Art & Entertainment | Book Reviews | Education | Entertainment Video | Health | Lifestyle | Sport | Sport Video | Search

 


Cultural meaning of rituals in NZ rugby

The All Blacks haka and the cultural meaning of rituals in NZ rugby

August 13, 2014

Rituals in sport go far behind the All Blacks’ haka which will be performed in the opening Rugby Championship match against Australia in Sydney on Saturday night. The haka is one of the most famous rituals in world sport and holds great meaning for the All Blacks and all New Zealanders.

Increasing exposure to the All Blacks in global sport has reduced fear of them for many opponents but before the ball is touched the same teams have to deal with the impact of the haka, the University of Canterbury’s new Head of School of Sport and Physical Education, Professor Richard Light, says.

National teams, like the Wallabies, may deny having any anxiety about facing it but have experimented with a range of ways of dealing with the haka, he says.

``Rituals are well-defined sequence of actions and words that focus attention and are full of meaning for participants and observers. Rituals such as weddings, funerals and university graduations help people through significant changes in life. In elite level international sport they perform a similar function.

``Rugby is very much a team sport with many rituals shared by teams around the world that function to integrate the individual into the team as a single entity. At the same time, these rituals move the players, stage by stage, from the civilian life to the intensity of rule-bound battle on the ‘sacred’ ground that few of us can ever truly understand.

``The Richie McCaw that will take on the Wallabies pack in Sydney on Saturday night will not be the same Richie McCaw you might see on the weekend in Christchurch.

``Leading up to the match teams have a similar progressions of rituals that intensify bonds between players, integrate them into the team and prepare them for battle. Donning the team’s and nation’s colours is a symbolic act but with more meaning than just having had to earn the jersey. They also mark entry into, and believing in, the culture of the team and its values that will be enacted on the field.

``Once out of the changing room the final ritual for the All Blacks is the haka as a spectacular ritual that has a powerful influence on the team performing it and on the team facing it. Although there have been complaints about how it can intimidate the opposition, all teams respect it as part of rugby heritage and a spectacle that sets rugby apart from other sports.

``On show for the whole world, the haka also confirms shared cultural beliefs and values for New Zealanders. At the same time it communicates much about New Zealand culture to the outside world and about the successful integration of Māori and Pākehā culture on and off the rugby field.’’

Professor Light has coached rugby and taught in Australia and Japan and has conducted extensive research on sport in Japan with a focus on rugby. He has 30 years’ training in karate, holds a 5th dan black belt and was Australian kickboxing champion.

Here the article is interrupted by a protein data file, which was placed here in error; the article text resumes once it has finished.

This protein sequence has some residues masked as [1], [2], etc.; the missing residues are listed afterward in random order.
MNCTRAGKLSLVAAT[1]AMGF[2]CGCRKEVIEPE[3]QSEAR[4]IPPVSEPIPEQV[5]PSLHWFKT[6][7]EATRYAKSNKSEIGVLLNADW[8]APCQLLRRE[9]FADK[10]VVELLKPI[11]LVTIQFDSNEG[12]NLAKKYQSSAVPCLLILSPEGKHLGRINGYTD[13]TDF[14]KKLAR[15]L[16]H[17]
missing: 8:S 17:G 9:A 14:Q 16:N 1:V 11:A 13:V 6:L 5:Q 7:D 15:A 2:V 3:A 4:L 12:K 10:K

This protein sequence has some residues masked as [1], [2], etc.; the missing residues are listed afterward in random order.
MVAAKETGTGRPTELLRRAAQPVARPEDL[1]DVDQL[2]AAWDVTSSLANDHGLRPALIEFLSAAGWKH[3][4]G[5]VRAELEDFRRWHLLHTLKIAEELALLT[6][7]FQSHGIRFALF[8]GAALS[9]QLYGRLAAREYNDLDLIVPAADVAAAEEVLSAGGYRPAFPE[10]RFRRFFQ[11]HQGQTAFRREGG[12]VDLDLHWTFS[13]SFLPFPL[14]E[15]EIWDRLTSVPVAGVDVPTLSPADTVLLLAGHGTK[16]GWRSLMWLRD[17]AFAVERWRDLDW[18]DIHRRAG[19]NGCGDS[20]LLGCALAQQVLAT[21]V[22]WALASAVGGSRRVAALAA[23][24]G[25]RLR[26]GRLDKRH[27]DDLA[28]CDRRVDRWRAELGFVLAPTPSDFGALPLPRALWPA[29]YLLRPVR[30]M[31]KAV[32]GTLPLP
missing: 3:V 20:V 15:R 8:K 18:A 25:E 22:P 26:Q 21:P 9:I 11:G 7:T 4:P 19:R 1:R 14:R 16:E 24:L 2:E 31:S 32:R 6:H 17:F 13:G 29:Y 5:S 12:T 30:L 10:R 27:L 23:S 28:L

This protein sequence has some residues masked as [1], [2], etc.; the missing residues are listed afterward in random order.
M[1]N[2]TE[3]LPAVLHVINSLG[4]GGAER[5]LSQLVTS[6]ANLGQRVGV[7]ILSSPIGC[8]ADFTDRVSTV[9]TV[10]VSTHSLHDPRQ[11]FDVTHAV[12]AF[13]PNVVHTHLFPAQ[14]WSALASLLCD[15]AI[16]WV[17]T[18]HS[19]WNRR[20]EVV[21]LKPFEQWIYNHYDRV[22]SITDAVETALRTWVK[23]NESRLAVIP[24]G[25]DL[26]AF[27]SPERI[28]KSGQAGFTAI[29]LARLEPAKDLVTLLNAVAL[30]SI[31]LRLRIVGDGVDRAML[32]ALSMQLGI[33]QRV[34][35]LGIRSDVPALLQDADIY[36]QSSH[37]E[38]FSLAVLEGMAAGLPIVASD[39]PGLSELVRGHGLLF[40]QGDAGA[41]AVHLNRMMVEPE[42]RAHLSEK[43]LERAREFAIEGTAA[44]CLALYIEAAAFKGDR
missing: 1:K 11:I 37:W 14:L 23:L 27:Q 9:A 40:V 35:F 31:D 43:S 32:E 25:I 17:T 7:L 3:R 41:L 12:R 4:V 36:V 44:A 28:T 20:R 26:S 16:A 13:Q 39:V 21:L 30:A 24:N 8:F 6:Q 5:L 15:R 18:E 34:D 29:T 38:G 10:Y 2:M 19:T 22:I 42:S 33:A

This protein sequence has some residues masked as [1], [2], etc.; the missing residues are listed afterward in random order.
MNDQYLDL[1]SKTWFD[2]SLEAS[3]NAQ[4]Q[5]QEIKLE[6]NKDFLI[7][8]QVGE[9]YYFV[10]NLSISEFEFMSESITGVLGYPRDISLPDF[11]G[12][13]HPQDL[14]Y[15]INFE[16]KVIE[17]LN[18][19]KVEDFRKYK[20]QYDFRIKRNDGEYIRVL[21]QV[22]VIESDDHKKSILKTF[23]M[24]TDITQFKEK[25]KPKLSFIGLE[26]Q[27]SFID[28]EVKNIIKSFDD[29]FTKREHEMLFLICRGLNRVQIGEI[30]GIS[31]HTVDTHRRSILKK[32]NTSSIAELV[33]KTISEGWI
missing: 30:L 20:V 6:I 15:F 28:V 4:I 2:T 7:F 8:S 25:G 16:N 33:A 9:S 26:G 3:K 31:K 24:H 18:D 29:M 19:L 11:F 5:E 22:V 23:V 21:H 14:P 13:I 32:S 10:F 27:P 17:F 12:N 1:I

He has carried out significant research on rugby and is especially interested in the influence of Maori culture on rugby in New Zealand and the Maori conceptions of wellbeing. He has received a $330,000 Australian Research Council (ARC) discovery grant to research this area with a Sydney researcher.

ends

© Scoop Media

 
 
 
 
 
Culture Headlines | Health Headlines | Education Headlines

 
Ray Columbus: NZ Music Icon Passes Away

60s New Zealand music Icon Ray Columbus has passed away peacefully at his home north of Auckland... Ray Columbus enjoyed more than three decades at the top of NZ entertainment as a singer, songwriter, bandleader, music manager and TV star. More>>

Review: Bernard Herrmann's Scores For 'Vertigo' & 'Psycho'

Howard Davis: The NZSO's adventurousness was richly-rewarded, as the deeply appreciative Wellington audience was given the opportunity not only to see a couple of Alfred Hitchcock's greatest films, but also to hear fine renditions of two of Bernard Herrmann's most accomplished film scores. More>>

ALSO:

Gordon Campbell: On Leonard Cohen

If Bob Dylan owned the 1960s, Leonard Cohen was an inescapable presence during the early 1970s period, pre-disco and pre-punk. More>>

ALSO:

Scoop Review Of Books: Pick And Camera

Through the eyes of a miner – the photography of Joseph Divis: The occupations of miner and photographer are seldom combined. The conjunction must have been very rare indeed in the era before hand-held cameras, high-speed film and flashlights More>>


Howard Davis: Review - The Cosmic Dance Of 'String Theory'

Fly My Pretties sixth album is quite possibly their best yet - a concept album in the best sense, with superb arrangements, funky grooves, and some great vocalizing, all organized around the lyrical leitmotif of string theory. More>>

Non-Natural History: Dinosaur Eggs 'Discovered' At Auckland Gardens

Auckland Botanic Gardens plant curators have unearthed what are thought to be prehistoric dinosaur eggs in the Gondwana Forest section of the expansive garden in Manurewa... In fact, the “dinosaur eggs” are part of an innovative, larger-than-life dinosaur performance and display featuring a raptor, a crested therapod and a towering Tyrannosaurus Rex. More>>

For The Birds: Kōkako Crowned Bird Of The Year

The Kōkako has been crowned New Zealand's Bird of the Year after two weeks of close competition and heated campaigning. More>>

ALSO:

  • Greening the Red Zone - Bird of the year heats up: kōtare concedes, backs kea
  • Image Out-Link - Giselle Clarkson on Twitter
  • Get More From Scoop

     
     

    LATEST HEADLINES

     
     
     
     
    Culture
    Search Scoop  
     
     
    Powered by Vodafone
    NZ independent news